Lifting and bending the right way
Many people injure their backs when they lift objects the wrong way. When you reach your 30's, you are more likely to hurt your back when you bend to lift something up or put it down.
Injure their backs
Low back pain refers to pain that you feel in your lower back. You may also have back stiffness, decreased movement of the lower back, and difficult...Read Article Now Book Mark Article
This may be because you have injured the muscles, ligaments, or disks in your spine in the past. Also, as we get older our muscles and ligaments become less flexible. And, the disks that act as cushions between the bones of our spine become more brittle as we age. All of these things make us more prone to having a back injury.
How you can Prevent Injury
Know how much you can safely lift. Think about how much you have lifted in the past and how easy or hard that was. If an object seems too heavy or awkward, get help with it.
Warm up or stretch before you lift heavy weights. The better conditioned your body and your joints are, the less injury or pain you will have.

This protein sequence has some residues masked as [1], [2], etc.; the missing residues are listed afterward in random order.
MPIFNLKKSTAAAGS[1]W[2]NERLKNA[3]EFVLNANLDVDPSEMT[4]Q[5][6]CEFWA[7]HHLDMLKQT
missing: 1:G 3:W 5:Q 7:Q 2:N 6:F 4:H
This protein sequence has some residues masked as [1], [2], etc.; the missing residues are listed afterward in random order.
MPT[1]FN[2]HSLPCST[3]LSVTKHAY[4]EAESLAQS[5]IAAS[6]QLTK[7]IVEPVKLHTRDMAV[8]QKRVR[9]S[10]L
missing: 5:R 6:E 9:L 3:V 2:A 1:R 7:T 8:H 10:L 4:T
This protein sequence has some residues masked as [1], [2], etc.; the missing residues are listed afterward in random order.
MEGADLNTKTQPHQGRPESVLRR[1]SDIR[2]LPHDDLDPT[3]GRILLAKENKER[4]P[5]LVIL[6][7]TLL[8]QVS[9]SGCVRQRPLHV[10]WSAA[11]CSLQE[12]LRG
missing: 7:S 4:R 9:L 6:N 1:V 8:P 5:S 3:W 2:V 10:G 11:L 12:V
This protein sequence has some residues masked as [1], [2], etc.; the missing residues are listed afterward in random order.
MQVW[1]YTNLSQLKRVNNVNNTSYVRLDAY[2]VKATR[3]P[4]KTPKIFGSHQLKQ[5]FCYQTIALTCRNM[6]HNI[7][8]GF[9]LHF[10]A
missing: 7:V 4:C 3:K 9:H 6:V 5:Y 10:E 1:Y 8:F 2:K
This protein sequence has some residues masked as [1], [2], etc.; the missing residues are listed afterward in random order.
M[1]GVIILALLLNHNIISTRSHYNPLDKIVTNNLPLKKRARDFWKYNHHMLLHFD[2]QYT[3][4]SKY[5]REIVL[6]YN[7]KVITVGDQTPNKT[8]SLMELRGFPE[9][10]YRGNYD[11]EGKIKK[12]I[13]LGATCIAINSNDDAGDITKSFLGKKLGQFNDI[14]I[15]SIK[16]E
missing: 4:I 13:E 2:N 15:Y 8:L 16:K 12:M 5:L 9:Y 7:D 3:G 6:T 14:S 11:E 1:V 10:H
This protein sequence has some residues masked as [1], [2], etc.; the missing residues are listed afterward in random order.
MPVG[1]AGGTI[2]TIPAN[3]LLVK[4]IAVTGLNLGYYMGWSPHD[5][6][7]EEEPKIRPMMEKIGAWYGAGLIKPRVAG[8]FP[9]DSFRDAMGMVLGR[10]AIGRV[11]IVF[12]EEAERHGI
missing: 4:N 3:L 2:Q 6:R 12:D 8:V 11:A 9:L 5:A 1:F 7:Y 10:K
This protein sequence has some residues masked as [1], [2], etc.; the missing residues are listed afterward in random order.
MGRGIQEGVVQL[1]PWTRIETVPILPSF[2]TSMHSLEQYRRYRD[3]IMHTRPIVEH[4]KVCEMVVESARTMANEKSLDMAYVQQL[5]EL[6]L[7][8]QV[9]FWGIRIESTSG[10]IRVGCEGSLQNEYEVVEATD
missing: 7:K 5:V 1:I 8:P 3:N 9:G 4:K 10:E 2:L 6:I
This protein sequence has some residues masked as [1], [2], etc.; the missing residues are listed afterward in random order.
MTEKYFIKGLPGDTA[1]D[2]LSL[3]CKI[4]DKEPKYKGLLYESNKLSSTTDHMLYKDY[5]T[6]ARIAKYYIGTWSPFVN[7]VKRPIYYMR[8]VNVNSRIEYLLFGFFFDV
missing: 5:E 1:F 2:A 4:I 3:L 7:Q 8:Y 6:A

If your work requires you to do lifting that may not be safe for your back, talk to your supervisor. Try to determine the most weight you should have to lift. You may need to meet with a physical therapist or occupational therapist to learn how to safely lift this amount of weight.
Know how to lift in the correct way. To help prevent back pain and injury when you bend and lift:
- Spread your feet apart to give your body a wide base of support.
- Stand as close as possible to the object you are lifting.
- Bend at your knees, not at your waist or back.
- Tighten your stomach muscles as you lift the object up or lower it down.
- Hold the object as close to your body as you can.
- Slowly lift, using your muscles in your hips and knees.
- As you stand up with the object, do not bend forward.
- Do not twist your back while you bend to reach the object, lift the object, or carry the object.
- Squat as you set the object down, using the muscles in your knees and hips. Keep your back straight when you squat down.
C. Benjamin Ma, MD, Professor, Chief, Sports Medicine and Shoulder Service, UCSF Department of Orthopaedic Surgery, San Francisco, CA. Also reviewed by David Zieve, MD, MHA, Medical Director, Brenda Conaway, Editorial Director, and the A.D.A.M. Editorial team.
Hertel J, Onate J, Kaminski TW. Injury prevention. In: Miller MD, Thompson SR, eds. DeLee, Drez, & Miller's Orthopaedic Sports Medicine. 5th ed. Philadelphia, PA: Elsevier; 2020:chap 34.
Lemmon R, Leonard J. Neck and back pain. In: Rakel RE, Rakel DP, eds. Textbook of Family Medicine. 9th ed. Philadelphia, PA: Elsevier Saunders; 2016:chap 31.